This column is my opinion and expresses my views. Those views can change at a moments notice when the market changes. I am not right all the time and I do not expect to be. I disclose all my positions clearly listed on the page, and I do not trade my account on the stocks spoken of in this column unless fully disclosed. If that does not work for you stop reading and close the page. Do not bother me or harass me.
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In my January 30th report on the quarter and year just ended, I shared this thought with you: “The S&P 500 is likely to rise in 2019 and has the potential of reaching a range of 3,000 to 3,100, a gain of about 17% from its current level of around 2,665. Undoubtedly this viewpoint is in the minority among most investors, but that is nothing new; our reading of market signals is typically a few months ahead of broader market opinion.” I’m sure many of you thought I might have been crazy. However, I am thrilled to tell you that as of July 15, 2019, the S&P 500 is well positioned in my projected range, now trading at 3,013.
As a result of a stronger than expected US economy, I now expect the S&P 500 to rise to around 3,200 in 2019, up from my prior view.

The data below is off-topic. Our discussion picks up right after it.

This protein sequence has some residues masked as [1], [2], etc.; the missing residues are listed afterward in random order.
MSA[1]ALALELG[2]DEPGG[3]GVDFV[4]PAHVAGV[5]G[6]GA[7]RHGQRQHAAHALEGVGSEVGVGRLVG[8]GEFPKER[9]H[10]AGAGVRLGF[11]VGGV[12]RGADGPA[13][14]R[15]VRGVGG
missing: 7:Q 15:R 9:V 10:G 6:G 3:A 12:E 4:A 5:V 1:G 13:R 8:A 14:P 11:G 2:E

Strong Portfolio Performance
Through June 30, the Mott Capital Thematic Growth Composite was up 19.7% net of fees and transaction costs. That was approximately 1.2% better than the S&P 500 Total Return Index and roughly 2.4% better than the S&P 500 without dividends.
Returns For The First Quarter 2019
|Thematic Growth +19.7%||S&P 500 Total Return +18.5%||S&P 500 +17.3%|
The Fed’s Second Pivot
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Despite a sharp pullback in the month of May due to rising trade tensions between the US and China, the S&P 500 managed to advance by 3.8% during the quarter. The significant reversal came in June when the Federal Reserve pivoted for the second time in 2019 opening the door to a potential rate cut from the holding pattern it moved to in January.
Based on data from the CME Group, as of July 15 investors are currently pricing in a 70% chance of a 25-basis point rate cut at the next FOMC meeting on July 31, and a 30% chance for a 50-basis point cut. Additionally, anticipation is building for as many as three rate cuts by the end of January.
Reasons To Be Bullish
If it is at all possible, I find myself more bullish today then I was at the time I wrote the fourth quarter letter. I continue to believe that the US is not heading towards a slowdown or a recession. Low inflation rates and easy monetary policy should allow for multiple expansion or a higher price to earnings ratio as investors look for stocks with strong growth potential or higher yields. Given that backdrop, I have increased my outlook and target for the S&P 500 to 3,200.
I am currently modeling the S&P 500 to have earnings in the year 2020 of roughly $182.50, giving the index a PE ratio of about 16.5. On average since 1988, the S&P 500 has traded at approximately 17.5 times one-year forward earnings. At that earnings multiple, the S&P 500 would trade at my target of 3,200, which is about 6% higher than the level as of July 15.